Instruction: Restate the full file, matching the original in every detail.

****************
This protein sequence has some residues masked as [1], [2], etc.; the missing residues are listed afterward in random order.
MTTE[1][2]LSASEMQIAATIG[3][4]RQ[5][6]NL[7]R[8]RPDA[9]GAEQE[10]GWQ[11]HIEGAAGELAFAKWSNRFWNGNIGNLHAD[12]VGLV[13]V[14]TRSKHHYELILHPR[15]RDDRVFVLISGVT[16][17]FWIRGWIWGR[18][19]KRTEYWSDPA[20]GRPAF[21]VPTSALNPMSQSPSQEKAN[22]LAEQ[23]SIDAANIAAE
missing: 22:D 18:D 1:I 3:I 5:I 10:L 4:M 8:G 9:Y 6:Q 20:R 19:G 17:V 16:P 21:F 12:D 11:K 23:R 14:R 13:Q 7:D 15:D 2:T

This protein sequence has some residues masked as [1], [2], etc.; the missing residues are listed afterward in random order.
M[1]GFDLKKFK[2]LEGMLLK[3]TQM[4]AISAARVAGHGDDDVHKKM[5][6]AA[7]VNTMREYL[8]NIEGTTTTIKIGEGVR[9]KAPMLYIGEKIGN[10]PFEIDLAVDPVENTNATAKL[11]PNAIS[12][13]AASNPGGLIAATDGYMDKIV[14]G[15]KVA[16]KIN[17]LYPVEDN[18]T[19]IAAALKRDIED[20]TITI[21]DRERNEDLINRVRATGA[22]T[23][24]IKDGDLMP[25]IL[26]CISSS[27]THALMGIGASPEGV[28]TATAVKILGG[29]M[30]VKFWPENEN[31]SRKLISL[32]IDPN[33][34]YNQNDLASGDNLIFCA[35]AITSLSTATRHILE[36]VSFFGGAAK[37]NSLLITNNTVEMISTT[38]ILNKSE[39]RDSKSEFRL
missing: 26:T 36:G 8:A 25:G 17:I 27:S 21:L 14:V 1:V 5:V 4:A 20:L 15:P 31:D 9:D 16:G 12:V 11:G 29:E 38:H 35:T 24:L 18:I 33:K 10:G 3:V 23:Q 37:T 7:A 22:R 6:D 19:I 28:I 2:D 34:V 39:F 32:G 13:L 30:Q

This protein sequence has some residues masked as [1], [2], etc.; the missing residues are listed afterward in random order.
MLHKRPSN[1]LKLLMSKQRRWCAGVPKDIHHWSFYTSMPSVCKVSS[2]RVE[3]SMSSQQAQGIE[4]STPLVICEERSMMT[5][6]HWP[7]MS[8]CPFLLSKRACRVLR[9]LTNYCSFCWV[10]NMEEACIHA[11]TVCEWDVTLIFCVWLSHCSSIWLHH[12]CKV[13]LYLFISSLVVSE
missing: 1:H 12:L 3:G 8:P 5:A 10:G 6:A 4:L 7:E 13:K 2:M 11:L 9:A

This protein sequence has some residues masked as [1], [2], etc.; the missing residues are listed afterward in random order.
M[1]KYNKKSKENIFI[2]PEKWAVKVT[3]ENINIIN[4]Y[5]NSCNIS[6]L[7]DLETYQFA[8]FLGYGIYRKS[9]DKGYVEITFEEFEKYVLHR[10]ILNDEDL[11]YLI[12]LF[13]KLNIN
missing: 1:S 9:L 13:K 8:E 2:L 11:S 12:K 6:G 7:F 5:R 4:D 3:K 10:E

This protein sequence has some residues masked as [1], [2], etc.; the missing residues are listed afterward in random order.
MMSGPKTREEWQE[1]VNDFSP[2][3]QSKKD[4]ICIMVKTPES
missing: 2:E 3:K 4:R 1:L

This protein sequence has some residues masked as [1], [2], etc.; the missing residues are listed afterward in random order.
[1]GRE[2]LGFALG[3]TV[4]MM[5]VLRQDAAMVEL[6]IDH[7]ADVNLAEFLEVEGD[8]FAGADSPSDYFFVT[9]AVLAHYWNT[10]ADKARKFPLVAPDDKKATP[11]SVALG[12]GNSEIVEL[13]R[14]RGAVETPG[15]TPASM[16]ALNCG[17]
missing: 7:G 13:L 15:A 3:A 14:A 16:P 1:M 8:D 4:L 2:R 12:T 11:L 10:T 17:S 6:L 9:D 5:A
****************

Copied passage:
This protein sequence has some residues masked as [1], [2], etc.; the missing residues are listed afterward in random order.
MTTE[1][2]LSASEMQIAATIG[3][4]RQ[5][6]NL[7]R[8]RPDA[9]GAEQE[10]GWQ[11]HIEGAAGELAFAKWSNRFWNGNIGNLHAD[12]VGLV[13]V[14]TRSKHHYELILHPR[15]RDDRVFVLISGVT[16][17]FWIRGWIWGR[18][19]KRTEYWSDPA[20]GRPAF[21]VPTSALNPMSQSPSQEKAN[22]LAEQ[23]SIDAANIAAE
missing: 22:D 18:D 1:I 3:I 5:I 10:L 4:M 8:G 9:Y 6:Q 20:R 19:G 17:V 16:P 21:F 12:D 11:K 23:R 14:R 13:Q 7:D 15:D 2:T

This protein sequence has some residues masked as [1], [2], etc.; the missing residues are listed afterward in random order.
M[1]GFDLKKFK[2]LEGMLLK[3]TQM[4]AISAARVAGHGDDDVHKKM[5][6]AA[7]VNTMREYL[8]NIEGTTTTIKIGEGVR[9]KAPMLYIGEKIGN[10]PFEIDLAVDPVENTNATAKL[11]PNAIS[12][13]AASNPGGLIAATDGYMDKIV[14]G[15]KVA[16]KIN[17]LYPVEDN[18]T[19]IAAALKRDIED[20]TITI[21]DRERNEDLINRVRATGA[22]T[23][24]IKDGDLMP[25]IL[26]CISSS[27]THALMGIGASPEGV[28]TATAVKILGG[29]M[30]VKFWPENEN[31]SRKLISL[32]IDPN[33][34]YNQNDLASGDNLIFCA[35]AITSLSTATRHILE[36]VSFFGGAAK[37]NSLLITNNTVEMISTT[38]ILNKSE[39]RDSKSEFRL
missing: 26:T 36:G 8:A 25:G 17:I 27:S 21:L 14:V 1:V 5:V 4:A 20:L 15:P 31:D 9:D 16:G 12:V 11:G 29:E 38:H 35:T 24:L 18:I 33:K 10:G 3:V 23:Q 37:T 7:A 22:R 6:D 19:I 28:I 2:D 34:V 39:F 32:G 13:L 30:Q

This protein sequence has some residues masked as [1], [2], etc.; the missing residues are listed afterward in random order.
MLHKRPSN[1]LKLLMSKQRRWCAGVPKDIHHWSFYTSMPSVCKVSS[2]RVE[3]SMSSQQAQGIE[4]STPLVICEERSMMT[5][6]HWP[7]MS[8]CPFLLSKRACRVLR[9]LTNYCSFCWV[10]NMEEACIHA[11]TVCEWDVTLIFCVWLSHCSSIWLHH[12]CKV[13]LYLFISSLVVSE
missing: 1:H 12:L 3:G 8:P 5:A 10:G 6:A 4:L 7:E 13:K 2:M 11:L 9:A

This protein sequence has some residues masked as [1], [2], etc.; the missing residues are listed afterward in random order.
M[1]KYNKKSKENIFI[2]PEKWAVKVT[3]ENINIIN[4]Y[5]NSCNIS[6]L[7]DLETYQFA[8]FLGYGIYRKS[9]DKGYVEITFEEFEKYVLHR[10]ILNDEDL[11]YLI[12]LF[13]KLNIN
missing: 1:S 9:L 13:K 8:E 2:L 11:S 12:K 6:G 7:F 5:R 4:D 3:K 10:E

This protein sequence has some residues masked as [1], [2], etc.; the missing residues are listed afterward in random order.
MMSGPKTREEWQE[1]VNDFSP[2][3]QSKKD[4]ICIMVKTPES
missing: 2:E 3:K 4:R 1:L

This protein sequence has some residues masked as [1], [2], etc.; the missing residues are listed afterward in random order.
[1]GRE[2]LGFALG[3]TV[4]MM[5]VLRQDAAMVEL[6]IDH[7]ADVNLAEFLEVEGD[8]FAGADSPSDYFFVT[9]AVLAHYWNT[10]ADKARKFPLVAPDDKKATP[11]SVALG[12]GNSEIVEL[13]R[14]RGAVETPG[15]TPASM[16]ALNCG[17]
missing: 7:G 13:L 15:A 3:A 14:A 16:P 1:M 8:D 4:L 2:R 12:T 11:L 10:T 17:S 6:L 9:D 5:A